Years ago, my husband and I attended a couple's seminar. One of the exercises required us to walk around our partner while they sat in a chair and tell them everything we admired about them. It was an incredible experience. The emphasis was to be solely on the positive, on what you admired and respected about them.
As the exercise progressed, the partner who was reciting the compliments was reminded of why they were with that person in the first place. It was extremely powerful, and the feelings elicited by the exercise lingered for several days.
12. Pay attention
You may believe you are listening, but the next time your partner speaks, pay attention to your thoughts. What are your thoughts? Are you paying attention? Are you working on your response? Have you switched off? True listening takes a lot of effort, but it is a gift to the person who feels heard.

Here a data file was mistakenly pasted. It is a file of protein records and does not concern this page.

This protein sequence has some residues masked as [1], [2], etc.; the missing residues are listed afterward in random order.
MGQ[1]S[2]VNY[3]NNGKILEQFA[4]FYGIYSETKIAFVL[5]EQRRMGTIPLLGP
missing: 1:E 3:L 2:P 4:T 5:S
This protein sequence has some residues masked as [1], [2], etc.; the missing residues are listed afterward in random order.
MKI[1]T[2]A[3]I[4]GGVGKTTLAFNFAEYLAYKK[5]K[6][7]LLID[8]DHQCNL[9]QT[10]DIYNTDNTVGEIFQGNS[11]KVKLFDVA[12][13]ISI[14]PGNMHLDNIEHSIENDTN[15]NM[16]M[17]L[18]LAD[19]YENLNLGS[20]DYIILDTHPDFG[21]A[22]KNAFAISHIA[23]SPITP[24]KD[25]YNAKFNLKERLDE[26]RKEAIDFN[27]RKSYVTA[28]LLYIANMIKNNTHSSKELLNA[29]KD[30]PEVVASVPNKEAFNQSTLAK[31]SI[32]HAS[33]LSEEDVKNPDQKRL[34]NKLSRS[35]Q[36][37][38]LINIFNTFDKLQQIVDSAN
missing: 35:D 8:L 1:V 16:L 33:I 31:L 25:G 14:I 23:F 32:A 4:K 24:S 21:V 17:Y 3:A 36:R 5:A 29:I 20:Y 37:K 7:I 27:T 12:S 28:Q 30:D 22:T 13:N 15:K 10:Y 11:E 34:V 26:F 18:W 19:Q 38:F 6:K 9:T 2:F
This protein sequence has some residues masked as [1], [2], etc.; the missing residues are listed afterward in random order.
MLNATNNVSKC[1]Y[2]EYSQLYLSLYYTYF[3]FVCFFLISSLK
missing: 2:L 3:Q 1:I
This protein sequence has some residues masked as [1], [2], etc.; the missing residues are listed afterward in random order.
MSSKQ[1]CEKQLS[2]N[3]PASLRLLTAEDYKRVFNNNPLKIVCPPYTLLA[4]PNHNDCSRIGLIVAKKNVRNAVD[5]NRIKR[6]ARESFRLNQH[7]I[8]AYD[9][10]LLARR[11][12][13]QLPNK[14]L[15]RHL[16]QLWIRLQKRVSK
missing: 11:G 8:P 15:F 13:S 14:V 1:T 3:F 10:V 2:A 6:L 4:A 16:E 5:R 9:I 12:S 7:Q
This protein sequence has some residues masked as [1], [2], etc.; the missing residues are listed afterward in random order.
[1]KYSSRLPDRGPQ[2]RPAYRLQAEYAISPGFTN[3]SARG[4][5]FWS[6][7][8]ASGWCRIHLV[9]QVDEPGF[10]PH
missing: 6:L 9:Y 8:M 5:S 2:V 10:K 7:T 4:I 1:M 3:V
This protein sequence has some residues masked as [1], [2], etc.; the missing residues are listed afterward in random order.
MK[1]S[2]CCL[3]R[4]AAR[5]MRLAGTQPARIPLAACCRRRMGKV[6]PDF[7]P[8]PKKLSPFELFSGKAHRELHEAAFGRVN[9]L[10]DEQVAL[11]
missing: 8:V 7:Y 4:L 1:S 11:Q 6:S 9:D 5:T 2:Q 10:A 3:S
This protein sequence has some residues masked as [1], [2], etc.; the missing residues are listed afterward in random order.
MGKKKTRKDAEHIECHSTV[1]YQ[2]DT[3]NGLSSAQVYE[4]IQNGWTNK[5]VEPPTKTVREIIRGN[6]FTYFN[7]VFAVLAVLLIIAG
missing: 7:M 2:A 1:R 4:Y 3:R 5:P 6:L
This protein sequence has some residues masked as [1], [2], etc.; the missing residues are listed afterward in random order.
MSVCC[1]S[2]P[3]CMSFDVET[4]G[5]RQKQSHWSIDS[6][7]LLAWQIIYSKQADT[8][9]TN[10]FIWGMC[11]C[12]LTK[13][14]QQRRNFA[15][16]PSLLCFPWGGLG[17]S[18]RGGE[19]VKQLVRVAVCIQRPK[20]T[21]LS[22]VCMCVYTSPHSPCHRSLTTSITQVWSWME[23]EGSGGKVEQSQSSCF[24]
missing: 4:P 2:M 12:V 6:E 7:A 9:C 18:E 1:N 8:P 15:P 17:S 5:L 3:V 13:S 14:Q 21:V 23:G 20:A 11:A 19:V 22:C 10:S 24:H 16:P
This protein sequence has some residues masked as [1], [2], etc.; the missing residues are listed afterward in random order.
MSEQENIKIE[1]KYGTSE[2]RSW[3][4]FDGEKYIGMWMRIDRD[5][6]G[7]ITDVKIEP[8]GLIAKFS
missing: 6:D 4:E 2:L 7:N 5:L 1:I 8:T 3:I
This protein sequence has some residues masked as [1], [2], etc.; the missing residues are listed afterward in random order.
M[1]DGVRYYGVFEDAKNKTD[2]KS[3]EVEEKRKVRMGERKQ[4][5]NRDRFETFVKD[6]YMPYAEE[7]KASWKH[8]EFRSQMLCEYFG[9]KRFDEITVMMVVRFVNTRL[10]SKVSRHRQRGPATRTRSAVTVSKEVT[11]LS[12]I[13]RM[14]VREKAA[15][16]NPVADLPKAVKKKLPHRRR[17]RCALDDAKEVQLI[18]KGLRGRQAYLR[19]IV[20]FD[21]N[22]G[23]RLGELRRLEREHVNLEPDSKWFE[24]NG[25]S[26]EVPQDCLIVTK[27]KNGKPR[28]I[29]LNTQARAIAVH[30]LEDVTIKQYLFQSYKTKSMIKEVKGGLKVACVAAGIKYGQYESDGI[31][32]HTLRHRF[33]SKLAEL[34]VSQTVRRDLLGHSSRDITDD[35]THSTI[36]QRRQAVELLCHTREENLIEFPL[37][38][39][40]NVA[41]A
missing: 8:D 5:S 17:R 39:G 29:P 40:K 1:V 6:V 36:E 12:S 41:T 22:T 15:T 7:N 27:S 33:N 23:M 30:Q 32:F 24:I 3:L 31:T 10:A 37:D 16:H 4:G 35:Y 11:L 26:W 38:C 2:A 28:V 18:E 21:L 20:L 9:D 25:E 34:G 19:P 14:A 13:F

When you truly listen, the other person feels valued, important, and as if they are important. Isn't that something you'd like to give your partner? It doesn't cost anything, but the benefits are immeasurable. True listening is the embodiment of love.
Tonight, ask your partner a question and then listen carefully. Don't be disheartened if your mind wanders for a while; simply bring it back and re-focus. Your partner will appreciate your attention to detail.
13. Discard Old Problems
It may appear strange to bring up past issues and hurts during an argument, but couples do it all the time. It's not uncommon for a partner to say, “Remember when you broke that vase and promised to replace it but never did?” You're just as clumsy as you've always been!” The partner is perplexed. “However, that was 17 years ago! What's the point of bringing it up now? Just because I dropped and broke your cup by accident?” As you can see, things can quickly get out of hand.